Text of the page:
Swarm was born out of the distributed governance whitepaper and Decentralized Autonomous Society with a vision to empower collaboration through decentralized technology.

With our sale of Swarm memberships last summer we said that we would build out a platform for people to easily launch collaborative projects while “gradually introducing” more advanced elements “as the legal framework is established for them.”

How have we done?


After setting up our office in California at the end of July, we launched our alpha product in September with COMICCOIN and our beta product on November 5 with five interesting projects. Unfortunately the full awesomeness of our November release was somewhat limited by lawyers telling projects they couldn’t sell what they wanted. Our full automated self-serve process is scheduled for release in early March. This will include both the token issuance and governance aspects.


Out of the approximately 50 applications for our 5th of November event, the Swarm picked the 5 projects that best embodied what we are trying to cultivate, including an evaluation of team, plan, and spirit. When it came to the sale parameters, legal council stated that virtually everything that the teams wanted to do was inadvisable under U.S. Law.

This lead us to split out our projects into interrelated categories:

  1. Launch with weakened set of attributes
  2. Incubate projects in house
  3. Postpone until legal issues were resolved
  4. Several old Swarm projects and some new ones are due to release with our 1.0 release including our new legal research.

Our detailed legal work performed in conjunction with Harvard’s Berkman Center for Internet and Society, Coin Center, and some top legal firms in January 2015 indicates that many of the current models for crowdsales may have problems. We have established a new complete model Distributed Collaborative Organizations (DCOs), which you can read more about here.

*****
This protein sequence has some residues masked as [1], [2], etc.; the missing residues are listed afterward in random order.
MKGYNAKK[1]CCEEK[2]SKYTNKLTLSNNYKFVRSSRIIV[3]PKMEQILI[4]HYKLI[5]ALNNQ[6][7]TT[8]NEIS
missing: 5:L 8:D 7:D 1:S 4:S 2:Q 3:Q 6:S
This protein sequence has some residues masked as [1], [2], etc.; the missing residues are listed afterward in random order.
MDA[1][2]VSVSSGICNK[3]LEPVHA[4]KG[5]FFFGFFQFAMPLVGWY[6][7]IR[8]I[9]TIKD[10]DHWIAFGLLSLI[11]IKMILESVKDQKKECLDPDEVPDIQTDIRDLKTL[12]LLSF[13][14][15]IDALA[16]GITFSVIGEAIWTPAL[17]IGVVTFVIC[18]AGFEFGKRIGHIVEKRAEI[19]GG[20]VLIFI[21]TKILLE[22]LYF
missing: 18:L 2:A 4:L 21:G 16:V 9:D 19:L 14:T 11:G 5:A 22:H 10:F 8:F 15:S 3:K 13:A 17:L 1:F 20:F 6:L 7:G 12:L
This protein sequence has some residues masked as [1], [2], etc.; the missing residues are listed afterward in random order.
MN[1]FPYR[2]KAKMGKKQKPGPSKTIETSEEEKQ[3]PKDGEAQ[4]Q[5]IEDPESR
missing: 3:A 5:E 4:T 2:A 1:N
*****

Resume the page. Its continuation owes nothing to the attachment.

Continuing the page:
Our core team has remained one architect, two developers, one community engagement, one operations. We’ve also been partially incubating several associated projects, including V̢̩̙͔̤͎̂̎̆͂͆̔ͪ̚A͓̬͕̖͋̅̌ͧ̏̀͟P̶̯̞̮̓̂̅̒͌͑̉ͥ͠O̼̫͖̙͈͍̰̯͒̂͒͑̍ͭͪR̳̠̪̱͇̱̥͑ͮ̎ͨͩ̅̓̑̆, ĐΔϟ, SWARMFUND, SNARK, COINSPACE, and MANNA so there are often multiple folks hanging around the Swarm facilities.


Our initial budget said we could get our 1.0 version out the door with 1000 Bitcoins. We raised 1270 BTC. Our burn rate has been averaging $38k month. This has looked less awesome with the decrease in Bitcoin price. Nonetheless we are on track to deliver a full 1.0 product. We’ve been carefully tracking every outgoing penny and bit and also inviting Swarm members to perform a full financial audit.


About three months ago the CEO of Techstars, the world’s largest accelerator network, said “Swarm’s innovative fundraising model has the possibility of completely transforming the venture capital industry.” We are happy to announce that as a result of this deal Techstars is now acquiring Swarm coins on the public market. We expect that will be the case with all future Swarm partners.

Where do we go?

With the launch of Ethereum (both via Counterparty and on the main Ethereum chain) we are launching the Swarm as a completely autonomous organization, the first fully functioning Distributed Collaborative Organization.

All Swarm tech will be open sourced and made available on a new license model that makes it usable to people who have SWARM. This represents a new type of intellectual property model that we believe provides an appropriate incentive model for building collaborative organizations.

This also means that Swarm members will soon be able to create and allocate to themselves project coin distributions or any other financial products we’ve noted were possibilities from the beginning.

The power will soon be yours. After all, it’s a Swarm. It should be free.